Blanton Museum of Art by Sawyer Massie
We hoped to visit the Blanton Museum of Art on Thursday, our first day in Austin, but the Museum was unexpectedly closed for a private reservation. Thus, we shuffled our day trip around, and we stopped by again today.
Upon entering, we were greeted by a grand foyer with walls decorated with intricate tiling on the marble walls with varying shades of blues.
We were reminded to take note of the Roman motifs in the front room, a work of art, that profoundly represented a traditional Roman bathhouse. The only exhibit on the lower floor was solely on Ellsworth Kelly to promote and give background knowledge on the gallery’s new installation called, ‘Austin.’
Inside the exhibit were beautiful displays of minimalism coupled with descriptions and explanations detailing the inspirations behind each piece.
The exhibit snaked around through totems made of redwood and color spectrums until we reached the foyer again.
This time, I noticed the massive sculpture hanging from the center of the ceiling. This piece, made by Thomas Glassford, spanned about twenty feet long and displayed a long, elegant arrangement of different types of flowers that intertangled to create the shape of a jellyfish. We all enjoyed the exhibits upstairs which contained Latin American Art…
…and European Art however we spent the most time in the American/Contemporary section of the gallery.
Here, we quizzed each other on who could guess the famous artist behind the paintings and pieces. Among these were Warhol, Lichtenstein, and Rivera.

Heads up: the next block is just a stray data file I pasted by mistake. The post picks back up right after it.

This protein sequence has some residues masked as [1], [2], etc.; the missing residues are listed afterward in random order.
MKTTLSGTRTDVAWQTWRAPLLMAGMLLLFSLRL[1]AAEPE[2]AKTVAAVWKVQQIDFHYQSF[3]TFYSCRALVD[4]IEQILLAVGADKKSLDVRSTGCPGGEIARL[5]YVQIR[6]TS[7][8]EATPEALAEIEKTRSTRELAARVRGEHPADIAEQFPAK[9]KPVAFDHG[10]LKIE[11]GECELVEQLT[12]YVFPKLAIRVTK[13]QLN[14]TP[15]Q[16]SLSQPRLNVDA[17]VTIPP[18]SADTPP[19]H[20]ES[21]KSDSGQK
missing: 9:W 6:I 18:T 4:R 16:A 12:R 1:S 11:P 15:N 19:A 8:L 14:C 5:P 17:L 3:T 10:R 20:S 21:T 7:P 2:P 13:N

Towards the end was a room which contained one singular structure sitting in the middle of the room. It looked like a raised tent with transparent mesh walls with thousands of pennies on the floor inside. It took us a second to realize, but the roof of the tent was made of bones and there was a stack of Catholic communal bread attaching the penny floor to the bone roof.
This was symbolic of the early colonialization of Native Americans by the Europeans who wiped out the population during their settlement in search of wealth. I think we all left that display feeling like we had earned a new respect for abstract art. We sauntered about the rest of the exhibit admiring sculptures and culturally innovative art styles until we, once again, were led back to the foyer, where we made a final stop to once again experience the colorful art of Ellsworth Kelly.
But our Ellsworth Kelly wasn’t over! We made another stop in the “Austin” Chapel, where we had a chance to experience the beautiful stained glass windows with actual sunlight shining in.
The chapel was beautiful, and the light from the stained glass perfectly complemented the art we saw inside the Blanton…
…and it formed a nice image for us to impress in our minds as we planned to depart Austin.
This is where our journey of the Blanton Art Museum ended, as well as our Austin adventure, as we headed back home before embarking on our next quest of learning, art, history, & literature.